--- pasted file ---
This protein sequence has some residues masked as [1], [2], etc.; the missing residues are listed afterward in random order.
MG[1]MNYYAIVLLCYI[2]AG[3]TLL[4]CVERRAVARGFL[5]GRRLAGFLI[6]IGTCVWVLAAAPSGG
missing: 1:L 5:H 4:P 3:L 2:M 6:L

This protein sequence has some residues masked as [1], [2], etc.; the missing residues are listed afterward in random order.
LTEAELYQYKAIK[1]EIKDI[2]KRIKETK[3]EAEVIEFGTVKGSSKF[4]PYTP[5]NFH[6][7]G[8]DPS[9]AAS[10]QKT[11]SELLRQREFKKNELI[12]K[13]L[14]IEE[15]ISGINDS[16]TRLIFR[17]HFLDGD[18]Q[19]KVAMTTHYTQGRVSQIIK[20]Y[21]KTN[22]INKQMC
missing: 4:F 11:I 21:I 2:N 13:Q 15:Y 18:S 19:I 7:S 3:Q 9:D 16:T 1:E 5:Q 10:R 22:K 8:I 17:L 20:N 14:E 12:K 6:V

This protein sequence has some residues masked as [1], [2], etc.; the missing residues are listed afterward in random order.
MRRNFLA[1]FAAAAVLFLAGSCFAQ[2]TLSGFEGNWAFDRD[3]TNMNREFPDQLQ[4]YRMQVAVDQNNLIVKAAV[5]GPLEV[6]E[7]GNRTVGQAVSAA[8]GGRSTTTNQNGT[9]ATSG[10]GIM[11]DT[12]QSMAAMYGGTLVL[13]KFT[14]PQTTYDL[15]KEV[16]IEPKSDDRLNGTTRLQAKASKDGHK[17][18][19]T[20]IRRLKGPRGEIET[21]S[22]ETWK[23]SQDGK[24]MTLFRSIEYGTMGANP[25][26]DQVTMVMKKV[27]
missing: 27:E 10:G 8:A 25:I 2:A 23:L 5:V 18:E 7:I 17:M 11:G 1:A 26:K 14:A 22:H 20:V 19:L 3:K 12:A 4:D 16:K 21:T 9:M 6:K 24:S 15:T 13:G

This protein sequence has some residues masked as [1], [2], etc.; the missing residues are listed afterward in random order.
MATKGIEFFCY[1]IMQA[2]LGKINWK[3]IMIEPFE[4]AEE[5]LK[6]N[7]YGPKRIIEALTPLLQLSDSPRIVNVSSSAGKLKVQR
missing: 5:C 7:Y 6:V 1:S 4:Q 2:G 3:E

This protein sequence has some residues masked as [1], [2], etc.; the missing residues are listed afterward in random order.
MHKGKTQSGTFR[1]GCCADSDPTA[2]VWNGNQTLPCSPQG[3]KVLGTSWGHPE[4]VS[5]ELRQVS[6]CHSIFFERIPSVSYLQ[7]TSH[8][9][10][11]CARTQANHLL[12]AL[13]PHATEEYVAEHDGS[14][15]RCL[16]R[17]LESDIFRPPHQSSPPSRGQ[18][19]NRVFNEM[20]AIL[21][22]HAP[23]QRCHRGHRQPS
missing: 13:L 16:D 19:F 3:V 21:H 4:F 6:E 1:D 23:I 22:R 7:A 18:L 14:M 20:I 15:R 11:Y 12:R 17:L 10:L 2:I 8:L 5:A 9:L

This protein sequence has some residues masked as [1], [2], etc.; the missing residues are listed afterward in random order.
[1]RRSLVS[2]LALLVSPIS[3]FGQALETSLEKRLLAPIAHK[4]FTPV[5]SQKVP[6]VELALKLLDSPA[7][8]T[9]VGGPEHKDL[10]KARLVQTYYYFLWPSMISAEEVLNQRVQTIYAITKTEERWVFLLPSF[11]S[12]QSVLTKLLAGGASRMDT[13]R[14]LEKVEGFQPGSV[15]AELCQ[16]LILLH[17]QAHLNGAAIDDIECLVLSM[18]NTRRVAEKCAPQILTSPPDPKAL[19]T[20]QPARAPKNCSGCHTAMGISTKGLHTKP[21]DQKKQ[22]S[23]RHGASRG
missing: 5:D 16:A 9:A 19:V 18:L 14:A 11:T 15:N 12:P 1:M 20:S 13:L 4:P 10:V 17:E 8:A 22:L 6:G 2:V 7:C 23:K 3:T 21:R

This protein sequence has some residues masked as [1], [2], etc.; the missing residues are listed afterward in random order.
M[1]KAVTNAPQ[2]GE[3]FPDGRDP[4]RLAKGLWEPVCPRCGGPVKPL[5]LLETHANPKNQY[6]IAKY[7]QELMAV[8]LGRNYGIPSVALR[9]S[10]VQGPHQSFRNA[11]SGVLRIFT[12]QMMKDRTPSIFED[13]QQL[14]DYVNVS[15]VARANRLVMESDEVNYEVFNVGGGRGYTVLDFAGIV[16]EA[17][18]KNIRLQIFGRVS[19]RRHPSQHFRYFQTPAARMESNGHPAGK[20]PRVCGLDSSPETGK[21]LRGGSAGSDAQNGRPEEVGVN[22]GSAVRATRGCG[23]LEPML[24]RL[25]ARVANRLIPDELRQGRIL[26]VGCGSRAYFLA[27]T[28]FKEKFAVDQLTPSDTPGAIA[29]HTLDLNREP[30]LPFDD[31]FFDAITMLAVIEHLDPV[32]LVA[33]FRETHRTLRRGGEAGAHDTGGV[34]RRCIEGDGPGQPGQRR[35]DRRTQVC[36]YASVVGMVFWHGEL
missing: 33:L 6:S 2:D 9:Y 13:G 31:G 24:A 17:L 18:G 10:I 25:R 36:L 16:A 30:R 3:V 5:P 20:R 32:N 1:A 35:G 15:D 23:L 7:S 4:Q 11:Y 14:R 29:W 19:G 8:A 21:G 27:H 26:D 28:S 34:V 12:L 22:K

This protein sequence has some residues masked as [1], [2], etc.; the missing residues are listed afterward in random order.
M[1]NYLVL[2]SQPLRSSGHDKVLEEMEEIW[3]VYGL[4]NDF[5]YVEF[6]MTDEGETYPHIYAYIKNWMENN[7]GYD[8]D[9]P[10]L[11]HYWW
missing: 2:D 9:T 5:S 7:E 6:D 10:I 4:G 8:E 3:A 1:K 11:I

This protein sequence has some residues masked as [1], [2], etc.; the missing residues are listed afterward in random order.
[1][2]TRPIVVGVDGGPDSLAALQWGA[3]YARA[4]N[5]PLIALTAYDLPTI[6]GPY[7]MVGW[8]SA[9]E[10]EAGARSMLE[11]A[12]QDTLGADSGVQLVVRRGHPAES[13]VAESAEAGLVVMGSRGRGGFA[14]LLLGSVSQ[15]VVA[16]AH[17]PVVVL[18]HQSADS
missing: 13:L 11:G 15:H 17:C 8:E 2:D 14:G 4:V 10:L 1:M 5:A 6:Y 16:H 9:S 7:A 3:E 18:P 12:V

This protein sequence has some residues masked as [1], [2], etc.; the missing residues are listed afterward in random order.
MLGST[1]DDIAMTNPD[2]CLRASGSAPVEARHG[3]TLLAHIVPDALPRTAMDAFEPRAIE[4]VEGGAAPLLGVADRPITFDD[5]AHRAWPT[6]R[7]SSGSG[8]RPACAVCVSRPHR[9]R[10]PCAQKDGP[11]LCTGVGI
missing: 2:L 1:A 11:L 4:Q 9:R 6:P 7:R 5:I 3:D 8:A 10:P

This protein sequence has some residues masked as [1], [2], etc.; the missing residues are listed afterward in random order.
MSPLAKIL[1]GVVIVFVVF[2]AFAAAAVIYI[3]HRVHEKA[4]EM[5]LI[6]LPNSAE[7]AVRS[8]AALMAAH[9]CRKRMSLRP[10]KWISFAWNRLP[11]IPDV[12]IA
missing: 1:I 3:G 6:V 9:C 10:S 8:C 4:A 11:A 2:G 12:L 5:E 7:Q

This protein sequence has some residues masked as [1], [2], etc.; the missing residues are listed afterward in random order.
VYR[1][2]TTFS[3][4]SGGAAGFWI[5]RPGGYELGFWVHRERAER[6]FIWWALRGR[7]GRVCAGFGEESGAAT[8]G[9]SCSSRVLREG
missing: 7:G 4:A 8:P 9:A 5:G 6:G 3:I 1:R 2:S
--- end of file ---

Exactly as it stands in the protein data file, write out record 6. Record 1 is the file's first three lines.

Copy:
This protein sequence has some residues masked as [1], [2], etc.; the missing residues are listed afterward in random order.
[1]RRSLVS[2]LALLVSPIS[3]FGQALETSLEKRLLAPIAHK[4]FTPV[5]SQKVP[6]VELALKLLDSPA[7][8]T[9]VGGPEHKDL[10]KARLVQTYYYFLWPSMISAEEVLNQRVQTIYAITKTEERWVFLLPSF[11]S[12]QSVLTKLLAGGASRMDT[13]R[14]LEKVEGFQPGSV[15]AELCQ[16]LILLH[17]QAHLNGAAIDDIECLVLSM[18]NTRRVAEKCAPQILTSPPDPKAL[19]T[20]QPARAPKNCSGCHTAMGISTKGLHTKP[21]DQKKQ[22]S[23]RHGASRG
missing: 5:D 16:A 9:A 19:V 18:L 14:A 11:T 15:N 12:P 1:M 20:S 13:L 4:P 10:V 17:E 8:A 22:L 6:G 2:V 7:C 23:K 3:T 21:R